Screenplay by Marc Norman and Tom Stoppard
Directed by John Madden
Review by Tim
My wife and I had almost missed seeing this film in the theatre, which would have been a shame. Even three weeks after its release, the little art-film house in Santa Fe to which it had come was still packing people in to the matinees, and neither Louise nor I have much patience with long lines. Two weeks in a row we had arrived at the theatre, only to turn away from the queues that stretched halfway up the block. We reluctantly gave it a third try on the following weekend, and well that we did! We would not have wanted to miss this wonderful romantic comedy on the big screen.
In the last decade of the 16th century, an aspiring playwright struggles with writer's block. The proprietor of The Rose, a London playhouse, has commissioned a comedy from him, to be called Romeo and Ethel, the Pirate's Daughter. Young Shakespeare (Joseph Fiennes) gropes vainly for inspiration, until he encounters Viola De Lesseps, the daughter of a wealthy merchant. Their chance meeting begins within Will Shakespeare's mind the metamorphosis of a slapstick farce into a romantic drama.
Meanwhile, Viola's (Gwyneth Paltrow) passion for the theatre is frustrated by the moral conventions that allow only male actors upon the stage. Disguised as a young man she auditions for the part of Romeo - a little too successfully as it turns out, for in this persona she commands Will's instant attention.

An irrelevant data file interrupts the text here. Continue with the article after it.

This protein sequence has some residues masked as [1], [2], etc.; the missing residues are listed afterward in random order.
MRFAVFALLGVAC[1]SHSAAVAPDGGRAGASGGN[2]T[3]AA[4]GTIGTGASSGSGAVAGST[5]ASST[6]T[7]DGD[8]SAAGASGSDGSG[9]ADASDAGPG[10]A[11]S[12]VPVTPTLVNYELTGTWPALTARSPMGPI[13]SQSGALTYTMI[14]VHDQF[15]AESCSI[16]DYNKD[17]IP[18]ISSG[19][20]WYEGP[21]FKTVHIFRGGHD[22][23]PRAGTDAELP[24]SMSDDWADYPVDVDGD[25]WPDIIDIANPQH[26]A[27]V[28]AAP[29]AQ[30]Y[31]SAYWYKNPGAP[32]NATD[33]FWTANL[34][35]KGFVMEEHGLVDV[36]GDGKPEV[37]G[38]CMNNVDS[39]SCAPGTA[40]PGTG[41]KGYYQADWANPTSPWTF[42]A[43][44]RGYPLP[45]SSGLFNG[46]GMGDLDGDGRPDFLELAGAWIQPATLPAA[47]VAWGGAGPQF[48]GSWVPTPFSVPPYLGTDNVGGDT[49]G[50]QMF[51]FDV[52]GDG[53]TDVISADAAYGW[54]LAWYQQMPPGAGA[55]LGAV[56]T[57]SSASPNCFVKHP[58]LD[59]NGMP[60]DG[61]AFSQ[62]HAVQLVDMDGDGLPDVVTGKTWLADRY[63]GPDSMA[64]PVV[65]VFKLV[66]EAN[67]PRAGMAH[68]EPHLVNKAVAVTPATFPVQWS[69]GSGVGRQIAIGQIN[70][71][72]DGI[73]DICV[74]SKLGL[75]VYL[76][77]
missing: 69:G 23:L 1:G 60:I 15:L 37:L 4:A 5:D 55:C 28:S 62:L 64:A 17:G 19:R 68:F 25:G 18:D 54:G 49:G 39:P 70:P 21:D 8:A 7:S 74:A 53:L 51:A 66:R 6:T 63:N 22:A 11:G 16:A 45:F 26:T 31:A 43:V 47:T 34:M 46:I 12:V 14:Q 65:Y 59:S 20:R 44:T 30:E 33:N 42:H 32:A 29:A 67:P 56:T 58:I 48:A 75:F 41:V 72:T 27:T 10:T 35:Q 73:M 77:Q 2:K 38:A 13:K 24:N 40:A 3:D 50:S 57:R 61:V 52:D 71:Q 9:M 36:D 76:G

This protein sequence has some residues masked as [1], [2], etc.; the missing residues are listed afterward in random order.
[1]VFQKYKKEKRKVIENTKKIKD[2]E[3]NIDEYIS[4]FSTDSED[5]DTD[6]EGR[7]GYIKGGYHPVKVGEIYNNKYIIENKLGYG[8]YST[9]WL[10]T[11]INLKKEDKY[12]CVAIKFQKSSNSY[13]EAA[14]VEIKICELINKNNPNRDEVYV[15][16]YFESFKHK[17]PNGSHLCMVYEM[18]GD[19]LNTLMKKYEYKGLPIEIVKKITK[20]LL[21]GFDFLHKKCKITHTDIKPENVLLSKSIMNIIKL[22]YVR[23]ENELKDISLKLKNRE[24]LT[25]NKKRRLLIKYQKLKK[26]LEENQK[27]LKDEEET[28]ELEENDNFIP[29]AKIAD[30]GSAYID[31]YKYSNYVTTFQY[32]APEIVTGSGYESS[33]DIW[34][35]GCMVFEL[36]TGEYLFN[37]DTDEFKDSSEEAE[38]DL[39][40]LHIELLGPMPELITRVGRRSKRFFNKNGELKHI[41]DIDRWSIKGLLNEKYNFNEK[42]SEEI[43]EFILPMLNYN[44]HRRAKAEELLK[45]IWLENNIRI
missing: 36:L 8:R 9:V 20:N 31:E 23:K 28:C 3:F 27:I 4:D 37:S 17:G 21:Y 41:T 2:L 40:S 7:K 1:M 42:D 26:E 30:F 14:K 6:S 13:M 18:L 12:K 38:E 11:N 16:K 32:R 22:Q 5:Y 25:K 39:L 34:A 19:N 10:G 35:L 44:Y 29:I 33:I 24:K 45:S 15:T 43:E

Will and Viola eventually embark on a passionate love affair, doomed by Viola's betrothal to the impoverished Earl of Wessex, who hopes to repair his fortunes with the marriage, and by Will's long-standing marriage (to Ann Hathaway, who remained in Stratford during Shakespeare's tenure in London). The play Will is writing is profoundly influenced by his affair with Viola, gradually becoming the great romantic tragedy Romeo and Juliet.
The film adheres loosely to the known facts of Shakespeare's life, while showing an amiable disregard for the educated guesses of scholars that have come to be accepted as fact. For instance Viola, who dresses as a boy while rehearsing the play, becomes the object of one of Shakespeare's most famous sonnets: "Shall I compare thee to a summer's day?" This would seem to be a sly bow to the contention of some literary scholars and poets (WH Auden, for example), that this sonnet was addressed to a young man. This sort of irreverence is all to the good, say I. Especially if you believe, as do I, that the nature and meaning of Shakespeare's (or any writer's) work can be understood only through the work itself, and not through the tortuous analysis of the few facts known of his life.
Shakespeare in Love is a romantic comedy that is completely delightful, and admirable in every phase. I can not recommend it too highly.